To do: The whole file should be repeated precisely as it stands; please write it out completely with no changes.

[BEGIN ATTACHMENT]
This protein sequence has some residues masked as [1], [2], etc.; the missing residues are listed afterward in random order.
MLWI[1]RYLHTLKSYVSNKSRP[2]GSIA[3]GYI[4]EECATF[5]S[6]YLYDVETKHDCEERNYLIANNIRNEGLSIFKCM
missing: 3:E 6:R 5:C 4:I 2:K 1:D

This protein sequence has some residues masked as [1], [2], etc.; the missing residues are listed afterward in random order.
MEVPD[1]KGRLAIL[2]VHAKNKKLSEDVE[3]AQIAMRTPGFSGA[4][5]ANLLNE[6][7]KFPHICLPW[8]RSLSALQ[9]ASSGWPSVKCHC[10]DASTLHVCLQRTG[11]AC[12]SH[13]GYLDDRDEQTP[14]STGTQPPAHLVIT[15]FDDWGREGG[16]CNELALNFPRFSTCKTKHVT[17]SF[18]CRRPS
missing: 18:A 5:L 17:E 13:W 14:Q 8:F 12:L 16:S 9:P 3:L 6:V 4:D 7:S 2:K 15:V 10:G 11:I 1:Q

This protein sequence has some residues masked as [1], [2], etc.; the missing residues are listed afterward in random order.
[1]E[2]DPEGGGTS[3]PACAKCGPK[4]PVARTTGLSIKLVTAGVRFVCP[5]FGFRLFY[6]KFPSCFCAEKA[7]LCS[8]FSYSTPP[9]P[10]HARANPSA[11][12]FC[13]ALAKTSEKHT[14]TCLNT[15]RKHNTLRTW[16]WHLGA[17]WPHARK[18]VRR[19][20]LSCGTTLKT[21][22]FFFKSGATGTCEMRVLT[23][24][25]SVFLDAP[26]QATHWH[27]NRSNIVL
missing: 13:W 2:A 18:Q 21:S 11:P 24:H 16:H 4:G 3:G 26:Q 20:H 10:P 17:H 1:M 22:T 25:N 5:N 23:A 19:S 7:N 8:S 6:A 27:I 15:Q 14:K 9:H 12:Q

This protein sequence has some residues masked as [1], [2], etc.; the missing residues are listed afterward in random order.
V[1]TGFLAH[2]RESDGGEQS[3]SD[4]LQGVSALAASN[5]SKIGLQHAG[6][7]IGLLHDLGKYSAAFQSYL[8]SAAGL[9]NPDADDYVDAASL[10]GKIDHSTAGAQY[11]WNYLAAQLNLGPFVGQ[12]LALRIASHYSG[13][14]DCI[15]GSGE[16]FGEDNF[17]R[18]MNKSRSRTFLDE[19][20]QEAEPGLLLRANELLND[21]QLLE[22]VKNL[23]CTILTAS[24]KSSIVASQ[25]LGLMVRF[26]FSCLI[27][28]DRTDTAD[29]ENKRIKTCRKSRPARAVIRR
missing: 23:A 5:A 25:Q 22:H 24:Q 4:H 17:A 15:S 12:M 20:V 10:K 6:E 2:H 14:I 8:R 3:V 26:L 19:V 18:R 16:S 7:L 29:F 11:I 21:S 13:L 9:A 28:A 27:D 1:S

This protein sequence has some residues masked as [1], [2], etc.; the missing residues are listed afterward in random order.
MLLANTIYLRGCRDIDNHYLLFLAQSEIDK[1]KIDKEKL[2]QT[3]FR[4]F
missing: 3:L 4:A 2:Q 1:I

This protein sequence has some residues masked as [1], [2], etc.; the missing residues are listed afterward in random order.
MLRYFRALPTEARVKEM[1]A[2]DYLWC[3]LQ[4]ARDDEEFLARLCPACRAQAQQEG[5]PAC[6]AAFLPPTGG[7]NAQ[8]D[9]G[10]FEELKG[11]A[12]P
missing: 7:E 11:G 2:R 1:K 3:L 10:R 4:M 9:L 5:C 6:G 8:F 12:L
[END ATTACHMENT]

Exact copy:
This protein sequence has some residues masked as [1], [2], etc.; the missing residues are listed afterward in random order.
MLWI[1]RYLHTLKSYVSNKSRP[2]GSIA[3]GYI[4]EECATF[5]S[6]YLYDVETKHDCEERNYLIANNIRNEGLSIFKCM
missing: 3:E 6:R 5:C 4:I 2:K 1:D

This protein sequence has some residues masked as [1], [2], etc.; the missing residues are listed afterward in random order.
MEVPD[1]KGRLAIL[2]VHAKNKKLSEDVE[3]AQIAMRTPGFSGA[4][5]ANLLNE[6][7]KFPHICLPW[8]RSLSALQ[9]ASSGWPSVKCHC[10]DASTLHVCLQRTG[11]AC[12]SH[13]GYLDDRDEQTP[14]STGTQPPAHLVIT[15]FDDWGREGG[16]CNELALNFPRFSTCKTKHVT[17]SF[18]CRRPS
missing: 18:A 5:L 17:E 13:W 14:Q 8:F 12:L 16:S 9:P 3:L 6:V 4:D 7:S 2:K 15:V 10:G 11:I 1:Q

This protein sequence has some residues masked as [1], [2], etc.; the missing residues are listed afterward in random order.
[1]E[2]DPEGGGTS[3]PACAKCGPK[4]PVARTTGLSIKLVTAGVRFVCP[5]FGFRLFY[6]KFPSCFCAEKA[7]LCS[8]FSYSTPP[9]P[10]HARANPSA[11][12]FC[13]ALAKTSEKHT[14]TCLNT[15]RKHNTLRTW[16]WHLGA[17]WPHARK[18]VRR[19][20]LSCGTTLKT[21][22]FFFKSGATGTCEMRVLT[23][24][25]SVFLDAP[26]QATHWH[27]NRSNIVL
missing: 13:W 2:A 18:Q 21:S 11:P 24:H 16:H 4:G 3:G 26:Q 20:H 10:P 17:H 1:M 22:T 25:N 5:N 23:A 19:S 7:N 8:S 6:A 27:I 15:Q 14:K 9:H 12:Q

This protein sequence has some residues masked as [1], [2], etc.; the missing residues are listed afterward in random order.
V[1]TGFLAH[2]RESDGGEQS[3]SD[4]LQGVSALAASN[5]SKIGLQHAG[6][7]IGLLHDLGKYSAAFQSYL[8]SAAGL[9]NPDADDYVDAASL[10]GKIDHSTAGAQY[11]WNYLAAQLNLGPFVGQ[12]LALRIASHYSG[13][14]DCI[15]GSGE[16]FGEDNF[17]R[18]MNKSRSRTFLDE[19][20]QEAEPGLLLRANELLND[21]QLLE[22]VKNL[23]CTILTAS[24]KSSIVASQ[25]LGLMVRF[26]FSCLI[27][28]DRTDTAD[29]ENKRIKTCRKSRPARAVIRR
missing: 23:A 5:A 25:Q 22:H 24:Q 4:H 17:A 15:S 12:M 20:V 10:K 6:E 2:H 14:I 8:R 3:V 26:L 19:V 18:R 16:S 7:L 29:F 11:I 21:S 13:L 9:A 28:A 27:D 1:S

This protein sequence has some residues masked as [1], [2], etc.; the missing residues are listed afterward in random order.
MLLANTIYLRGCRDIDNHYLLFLAQSEIDK[1]KIDKEKL[2]QT[3]FR[4]F
missing: 3:L 4:A 2:Q 1:I

This protein sequence has some residues masked as [1], [2], etc.; the missing residues are listed afterward in random order.
MLRYFRALPTEARVKEM[1]A[2]DYLWC[3]LQ[4]ARDDEEFLARLCPACRAQAQQEG[5]PAC[6]AAFLPPTGG[7]NAQ[8]D[9]G[10]FEELKG[11]A[12]P
missing: 7:E 11:G 2:R 1:K 3:L 10:R 4:M 9:L 5:C 6:G 8:F 12:L